June 30, 2012
8 / 10
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Andy
Without a doubt a great world-ranked golf course but a visit to Muirfield covers so much more than just the course. This is about tradition, high standards, long lasting acquaintances and spending quality time at a very special place. Of all of the Open rota courses, I would say that only Royal St. Georges comes close to this experience, this is not a commercial operation at all and to be frank I am glad that it is not. The course opens with three great par-4’s, each changing direction and all very different…the first par-3 comes at the 4th hole and at around 200 yards is very tough. Love the 6th hole, 440+ yards, normally with a cross wind to contend with and an unusual backdrop behind the green for a links course, here you have Archerfield Wood. After the par-3 7th, the 8th presents an inviting drive, slightly elevated and plenty of bunkers down the right-side but an opportunity to score well. At the 9th tee you have turned full circle and now face the same direction as the opening hole, the 9th could be called short compared to modern day par-5’s but this is still tough and to the left of the green, there is the great Greywalls Hotel. The back-9 holes are basically inside of the front nine and continue to present so many challenges. Only the drive at the 11th is blind and a short par-4 but the severly contoured green is the big protection. I choose the 13th as my pick of the par-3’s…. around 190 yards uphill to a narrow green, heavily bunkered and dropping sharply from back to front, an ultra tough hole. The remaining holes all test player’s handicaps in a big way but this course continues to be a joy to play from start to finish. Playing the 18th is one of great golfing feelings, a tough drive with the normal wind from the right bringing two bunkers cut into the fairway into play …. the second shot plays fairly long to a green that slopes upwards with yet again great green-side bunkering. My advice is… 1. Play Muirfield, 2. Arrive early and enjoy everything that the clubhouse offers, 3. Embrace the fact that is a special place, 4. Keep out of the rough at all costs. 5. Book up and do it all again next year…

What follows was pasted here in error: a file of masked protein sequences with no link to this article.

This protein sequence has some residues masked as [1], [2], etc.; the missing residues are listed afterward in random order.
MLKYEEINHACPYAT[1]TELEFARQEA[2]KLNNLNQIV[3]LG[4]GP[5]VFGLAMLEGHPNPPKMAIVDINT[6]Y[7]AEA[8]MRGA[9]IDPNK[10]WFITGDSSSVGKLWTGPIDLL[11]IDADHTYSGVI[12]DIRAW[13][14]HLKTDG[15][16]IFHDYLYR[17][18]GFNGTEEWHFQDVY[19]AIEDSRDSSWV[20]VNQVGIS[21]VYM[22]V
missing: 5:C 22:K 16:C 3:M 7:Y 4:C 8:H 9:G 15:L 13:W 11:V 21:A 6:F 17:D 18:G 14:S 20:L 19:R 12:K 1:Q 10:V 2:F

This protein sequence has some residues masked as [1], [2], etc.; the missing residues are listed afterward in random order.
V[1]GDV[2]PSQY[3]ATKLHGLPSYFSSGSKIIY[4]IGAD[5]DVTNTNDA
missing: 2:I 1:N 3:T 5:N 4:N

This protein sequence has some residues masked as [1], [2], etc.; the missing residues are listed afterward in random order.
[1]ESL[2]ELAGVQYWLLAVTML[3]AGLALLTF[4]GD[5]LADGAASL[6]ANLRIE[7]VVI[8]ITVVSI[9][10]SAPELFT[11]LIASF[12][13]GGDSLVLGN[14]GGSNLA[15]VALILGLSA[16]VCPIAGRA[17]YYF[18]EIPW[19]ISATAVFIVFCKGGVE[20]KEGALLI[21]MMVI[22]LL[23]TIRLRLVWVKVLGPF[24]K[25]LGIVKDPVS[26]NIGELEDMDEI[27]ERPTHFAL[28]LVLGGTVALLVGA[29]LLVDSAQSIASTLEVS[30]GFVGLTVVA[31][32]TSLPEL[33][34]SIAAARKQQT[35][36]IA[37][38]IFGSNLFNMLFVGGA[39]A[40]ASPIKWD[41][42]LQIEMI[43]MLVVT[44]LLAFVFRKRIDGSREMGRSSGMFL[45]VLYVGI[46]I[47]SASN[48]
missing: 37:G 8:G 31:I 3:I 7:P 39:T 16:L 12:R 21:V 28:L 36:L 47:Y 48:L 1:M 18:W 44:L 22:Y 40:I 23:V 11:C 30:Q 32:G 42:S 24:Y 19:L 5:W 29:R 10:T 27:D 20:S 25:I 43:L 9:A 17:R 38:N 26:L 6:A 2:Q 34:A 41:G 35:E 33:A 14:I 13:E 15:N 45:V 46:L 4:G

June 13, 2012
10 / 10
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DAVE J